A few weeks ago, I wrote a guest blog entry for the truly fabulous blog Fit, Feminist and Fifty (which if you are not reading regularly, well, you should be). The blog entry was about my own reactions to and reflections upon the new ad campaign for SickKids Hospital in Toronto. If you haven’t seen the new ad, take a look here, it’s worth it.
I’m not going to repeat my blog entry here, but wanted to further reflect on the thoughts and discussions I’ve had and have read since publishing the blog entry, based on social media discussions and commentaries as well as others in the wider media, including Andre Picard’s take on the ad in the Globe and Mail along with Louise Kinross’ views on the ad as published in the Holland Bloorview Bloom newsletter.
When I first wrote about the ad campaign, I really feel that I stepped outside of my own comfort zone. As I said in the blog entry, I didn’t want to like the ad. I actually felt a vague sense of unease and betrayal-of-self when I watched it and it both moved and compelled me. The language and imagery of “victory” and “fighting” illness or disability, implies both winners and, inevitably, for those who are ill and are worsening or for those perhaps living with chronicity, it implies non-winners, or (it’s hard to even type this) losers. Sigh. Not an image I’d ever support. I agree, one hundred and ten percent, how deeply problematic it can be to use confrontational, and even violent battleground and wrestling imagery to suggest winners and losers in the random lottery of health and illness.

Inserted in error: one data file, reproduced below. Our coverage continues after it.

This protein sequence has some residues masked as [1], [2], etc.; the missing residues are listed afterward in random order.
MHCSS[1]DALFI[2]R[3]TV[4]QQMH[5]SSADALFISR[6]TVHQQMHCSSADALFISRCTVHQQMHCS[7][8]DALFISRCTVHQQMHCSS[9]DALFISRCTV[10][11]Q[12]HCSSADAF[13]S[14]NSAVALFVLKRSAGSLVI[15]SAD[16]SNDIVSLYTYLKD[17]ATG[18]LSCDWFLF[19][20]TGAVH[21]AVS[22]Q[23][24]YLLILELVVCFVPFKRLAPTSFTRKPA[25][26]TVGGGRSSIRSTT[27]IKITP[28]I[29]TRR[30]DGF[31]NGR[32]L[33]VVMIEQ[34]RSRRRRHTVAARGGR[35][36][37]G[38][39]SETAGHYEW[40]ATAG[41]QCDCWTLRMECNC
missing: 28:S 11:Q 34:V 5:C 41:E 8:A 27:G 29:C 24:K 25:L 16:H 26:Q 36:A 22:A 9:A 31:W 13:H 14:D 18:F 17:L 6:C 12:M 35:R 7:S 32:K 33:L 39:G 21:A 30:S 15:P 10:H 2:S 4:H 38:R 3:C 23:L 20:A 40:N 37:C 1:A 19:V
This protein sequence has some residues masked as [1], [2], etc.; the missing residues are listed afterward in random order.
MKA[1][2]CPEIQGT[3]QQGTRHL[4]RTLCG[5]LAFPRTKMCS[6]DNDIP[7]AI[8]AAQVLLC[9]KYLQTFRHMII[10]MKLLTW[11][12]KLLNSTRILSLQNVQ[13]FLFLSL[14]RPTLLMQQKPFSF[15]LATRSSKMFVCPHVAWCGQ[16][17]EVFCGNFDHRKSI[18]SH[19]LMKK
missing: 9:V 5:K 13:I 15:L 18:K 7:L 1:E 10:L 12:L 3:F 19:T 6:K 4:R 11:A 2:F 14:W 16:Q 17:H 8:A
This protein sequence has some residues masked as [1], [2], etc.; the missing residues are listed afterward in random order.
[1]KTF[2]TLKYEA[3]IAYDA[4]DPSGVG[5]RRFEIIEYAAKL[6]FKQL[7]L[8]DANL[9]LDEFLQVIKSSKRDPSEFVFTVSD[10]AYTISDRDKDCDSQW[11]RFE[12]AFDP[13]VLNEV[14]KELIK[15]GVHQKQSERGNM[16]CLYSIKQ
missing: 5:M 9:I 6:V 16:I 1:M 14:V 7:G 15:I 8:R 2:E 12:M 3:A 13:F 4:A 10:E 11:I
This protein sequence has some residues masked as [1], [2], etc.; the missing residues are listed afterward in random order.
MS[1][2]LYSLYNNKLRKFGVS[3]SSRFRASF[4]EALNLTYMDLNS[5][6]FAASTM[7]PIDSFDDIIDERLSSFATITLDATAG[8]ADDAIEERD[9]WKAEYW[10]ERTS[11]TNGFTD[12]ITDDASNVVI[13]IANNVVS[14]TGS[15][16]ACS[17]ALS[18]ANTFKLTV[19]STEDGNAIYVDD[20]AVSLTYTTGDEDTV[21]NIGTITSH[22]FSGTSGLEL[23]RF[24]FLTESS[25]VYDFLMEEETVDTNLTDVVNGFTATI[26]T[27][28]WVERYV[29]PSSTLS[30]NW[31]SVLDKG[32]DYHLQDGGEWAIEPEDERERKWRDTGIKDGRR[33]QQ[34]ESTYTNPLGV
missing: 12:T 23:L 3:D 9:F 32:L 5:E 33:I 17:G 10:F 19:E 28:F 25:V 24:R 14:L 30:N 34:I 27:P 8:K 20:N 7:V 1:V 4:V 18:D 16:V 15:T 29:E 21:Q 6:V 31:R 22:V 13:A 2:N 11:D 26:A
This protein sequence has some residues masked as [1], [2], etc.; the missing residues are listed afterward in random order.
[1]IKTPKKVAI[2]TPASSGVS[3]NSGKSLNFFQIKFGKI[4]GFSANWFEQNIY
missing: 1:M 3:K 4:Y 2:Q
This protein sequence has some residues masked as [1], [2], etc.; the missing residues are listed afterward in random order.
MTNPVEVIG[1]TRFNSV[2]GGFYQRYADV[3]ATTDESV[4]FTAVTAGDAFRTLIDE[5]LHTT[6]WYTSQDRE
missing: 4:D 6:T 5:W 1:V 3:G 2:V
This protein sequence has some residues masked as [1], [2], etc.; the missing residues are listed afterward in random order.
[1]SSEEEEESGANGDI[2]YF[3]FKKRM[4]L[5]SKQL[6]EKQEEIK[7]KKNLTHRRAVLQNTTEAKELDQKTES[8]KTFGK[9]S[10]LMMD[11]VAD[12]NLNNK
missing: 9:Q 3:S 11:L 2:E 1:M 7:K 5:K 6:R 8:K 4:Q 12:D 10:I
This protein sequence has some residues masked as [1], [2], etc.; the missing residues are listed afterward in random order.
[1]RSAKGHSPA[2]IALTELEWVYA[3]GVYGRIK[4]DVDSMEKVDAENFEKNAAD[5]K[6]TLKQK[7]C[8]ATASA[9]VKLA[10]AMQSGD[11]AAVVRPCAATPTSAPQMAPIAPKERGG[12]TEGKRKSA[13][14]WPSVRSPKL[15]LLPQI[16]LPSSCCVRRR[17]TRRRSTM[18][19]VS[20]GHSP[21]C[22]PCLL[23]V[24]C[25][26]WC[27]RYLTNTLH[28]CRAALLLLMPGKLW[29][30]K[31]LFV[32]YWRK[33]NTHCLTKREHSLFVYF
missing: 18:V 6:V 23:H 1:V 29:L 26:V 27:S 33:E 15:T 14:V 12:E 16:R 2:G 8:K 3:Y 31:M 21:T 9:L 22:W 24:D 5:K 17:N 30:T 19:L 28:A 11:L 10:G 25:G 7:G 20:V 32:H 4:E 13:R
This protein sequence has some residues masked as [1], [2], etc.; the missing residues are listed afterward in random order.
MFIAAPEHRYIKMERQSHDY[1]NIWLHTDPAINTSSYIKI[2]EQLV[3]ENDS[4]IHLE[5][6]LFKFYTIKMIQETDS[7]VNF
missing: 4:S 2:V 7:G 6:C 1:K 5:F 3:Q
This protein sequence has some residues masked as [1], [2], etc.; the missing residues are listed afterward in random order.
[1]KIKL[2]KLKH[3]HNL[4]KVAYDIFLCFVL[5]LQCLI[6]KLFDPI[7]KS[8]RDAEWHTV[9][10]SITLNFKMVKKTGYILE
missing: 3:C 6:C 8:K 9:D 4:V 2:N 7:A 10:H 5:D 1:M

There has been a great deal of discussion and debate about the illnesses or diagnoses referred to, in the ad and the surprising inclusion of autism in the ad alongside cystic fibrosis, cancer, and kidney disease. I’m still mulling over the inclusion of autism in this group of childhood illnesses, as something to be overcome, or even “cured”…? From the perspective of ableism, putting autism in there is arguably akin to suggesting that it is a condition seen as less-than-okay, as unfortunate, as something to be fought against, figured out, even solved (keeping in mind that “the puzzle of autism” is an extremely common theme out there) rather than, quite simply, a different way of being in the world. I am aware that I come at all of this, not as a person with autism, but rather as a parent of one child with autism, who also has a significant developmental delay and some physical limitations as a result of her low tone and dystonia. A child who struggles with tasks and concepts and skills many of us take for granted. A child who fought her way through three years of intense physiotherapy to finally toss aside her walker at the age of 5 and walk imperfectly but independently. My view of autism reflects only my own experience – and the experience of my family – and I both recognize my position of privilege (looking “in” from outside autism) and my lack of understanding of what it means to be a person who lives with autism (and the marked diversity of experiences of “living with autism”). Do I see autism as “something to be cured”? No. I couldn’t imagine Georgia as anything different than what she is. But, would I remove her struggles, if I could? Would I put on warrior gear, unsheathe my sword and yell “Charge!” against those ever-present struggles? Yes. Yes, I would. Her different way of being in the world is, in fact, a double-edged sword, with wonderfully unique qualities and attributes alongside often-tiring daily challenges.